You would think that his new habit would make him vulnerable for predators, but that isn't so. They smell their predators and avoid those trails. That is what I saw on one footage. One day I see a relaxed sitting tapir eating plums. The next day no tapir in sight, but a jaguar seen wandering in front of the Trap Cam.
Now the young tapir is all grown-up, he walks alone on the same path he used to walk with his mum.
Sometimes black-caracaras or giant cowbirds join the 'lonely' tapir. As its body is full of tics they feast on these creatures. For both the tapir and the birds it is a win-win situation. For an on-looker, like myself, it is quite a show to watch.
Seeing a Lowland tapir is a privilege for me, as they are listed on the Endangered Species List due to habitat loss, slow reproduction and being hunted by humans. I am fortunate to see these beautiful creatures, whether it is 'live' or on Trap Cams.
"Sometimes following small things can lead to great discoveries."
That is what happened to me, back on the 26th of September 2012, when I was enjoying the presence of a "butterfly". I can remember that day like it was yesterday. I went out to photograph when I noticed that a "butterfly" appeared right in front of me, but before I could take a picture of it, it was suddenly gone. Kind of strange, but I paid no further attention to it ..... until I saw the "butterfly" again. It flew 3 meters up, right in front of a branch and then ..... it 'changed' into a hummingbird.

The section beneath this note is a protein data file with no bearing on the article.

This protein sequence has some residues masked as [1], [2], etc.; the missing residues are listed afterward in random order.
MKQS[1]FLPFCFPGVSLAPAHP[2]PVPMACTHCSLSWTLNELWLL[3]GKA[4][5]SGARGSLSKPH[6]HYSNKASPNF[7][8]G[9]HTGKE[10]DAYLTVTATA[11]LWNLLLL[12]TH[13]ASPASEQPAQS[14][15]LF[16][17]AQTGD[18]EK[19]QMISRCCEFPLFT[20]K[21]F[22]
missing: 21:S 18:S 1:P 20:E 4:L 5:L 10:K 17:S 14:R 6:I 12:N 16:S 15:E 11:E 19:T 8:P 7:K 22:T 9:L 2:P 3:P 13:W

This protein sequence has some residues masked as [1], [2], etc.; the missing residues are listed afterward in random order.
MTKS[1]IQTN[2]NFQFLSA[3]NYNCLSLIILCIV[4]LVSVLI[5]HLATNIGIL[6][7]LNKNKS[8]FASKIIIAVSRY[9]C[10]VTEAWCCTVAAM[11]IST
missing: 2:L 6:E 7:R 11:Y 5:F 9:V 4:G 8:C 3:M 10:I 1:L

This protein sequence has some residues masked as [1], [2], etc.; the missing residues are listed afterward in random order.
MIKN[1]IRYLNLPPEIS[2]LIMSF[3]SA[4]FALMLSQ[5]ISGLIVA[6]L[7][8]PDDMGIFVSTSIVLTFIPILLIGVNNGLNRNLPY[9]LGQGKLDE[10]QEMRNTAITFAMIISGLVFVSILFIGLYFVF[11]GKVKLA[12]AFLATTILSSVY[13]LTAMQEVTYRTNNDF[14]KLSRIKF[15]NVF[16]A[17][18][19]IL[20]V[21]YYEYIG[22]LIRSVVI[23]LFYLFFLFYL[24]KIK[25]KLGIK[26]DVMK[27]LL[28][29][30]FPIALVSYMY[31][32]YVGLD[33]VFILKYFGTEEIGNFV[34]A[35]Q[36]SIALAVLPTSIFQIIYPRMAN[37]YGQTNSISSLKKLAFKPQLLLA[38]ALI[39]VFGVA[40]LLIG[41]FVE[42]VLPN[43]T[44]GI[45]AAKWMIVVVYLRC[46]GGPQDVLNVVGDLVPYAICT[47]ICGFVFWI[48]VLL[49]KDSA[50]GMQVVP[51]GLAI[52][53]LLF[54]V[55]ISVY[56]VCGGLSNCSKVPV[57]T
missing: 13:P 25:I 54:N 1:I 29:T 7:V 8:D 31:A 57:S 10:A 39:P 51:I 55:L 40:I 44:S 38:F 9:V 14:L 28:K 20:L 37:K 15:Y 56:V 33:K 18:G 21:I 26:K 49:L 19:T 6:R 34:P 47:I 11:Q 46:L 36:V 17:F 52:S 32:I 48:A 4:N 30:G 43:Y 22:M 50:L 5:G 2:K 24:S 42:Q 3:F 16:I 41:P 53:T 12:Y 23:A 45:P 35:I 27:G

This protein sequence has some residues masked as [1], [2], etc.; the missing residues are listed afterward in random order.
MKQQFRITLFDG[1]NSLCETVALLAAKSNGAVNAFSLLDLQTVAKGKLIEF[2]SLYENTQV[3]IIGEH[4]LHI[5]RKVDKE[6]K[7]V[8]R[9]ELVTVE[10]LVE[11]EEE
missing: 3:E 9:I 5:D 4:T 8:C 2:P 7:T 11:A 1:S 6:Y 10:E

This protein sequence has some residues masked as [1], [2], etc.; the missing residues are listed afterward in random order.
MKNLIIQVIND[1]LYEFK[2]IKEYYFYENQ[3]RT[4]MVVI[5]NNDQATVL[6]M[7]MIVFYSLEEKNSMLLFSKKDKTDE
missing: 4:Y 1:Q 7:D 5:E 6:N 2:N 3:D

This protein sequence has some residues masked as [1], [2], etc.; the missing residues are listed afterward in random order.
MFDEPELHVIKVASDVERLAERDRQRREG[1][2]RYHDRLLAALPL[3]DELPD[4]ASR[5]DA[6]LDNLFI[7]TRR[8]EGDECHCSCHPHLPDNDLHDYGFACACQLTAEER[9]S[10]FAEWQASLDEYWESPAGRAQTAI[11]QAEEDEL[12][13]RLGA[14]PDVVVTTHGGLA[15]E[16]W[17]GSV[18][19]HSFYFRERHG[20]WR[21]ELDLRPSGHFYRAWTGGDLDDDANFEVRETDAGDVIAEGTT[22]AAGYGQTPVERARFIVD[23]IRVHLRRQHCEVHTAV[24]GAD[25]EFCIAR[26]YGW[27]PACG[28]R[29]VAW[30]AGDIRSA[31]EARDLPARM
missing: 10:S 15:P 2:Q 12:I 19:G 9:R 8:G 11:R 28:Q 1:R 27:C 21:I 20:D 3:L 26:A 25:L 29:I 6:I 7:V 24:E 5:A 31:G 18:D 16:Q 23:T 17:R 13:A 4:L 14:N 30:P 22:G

What a wonderful surprise!!
It was the Black-eared Fairy (Heliothryx auritus) all the time. She was flying like a butterfly as a cover up/camouflage to lure me away from her nest. Usually they hover in front of (blossoming) flowers.
The Black-eared Fairy is not the smallest and neither is the largest hummingbird I've seen. But with their immaculate white on their chest and outer tail, they make an impressive appearance.
The nest was made on one 'fragile' branch and it was clear that it was a small nest, especially when she was busy incubating.
On October the 28th, 2012, I noticed a small 'needle' pointing just outside the nest, which later appeared to be the beak of the immature. The mother was often absent, probably looking for food.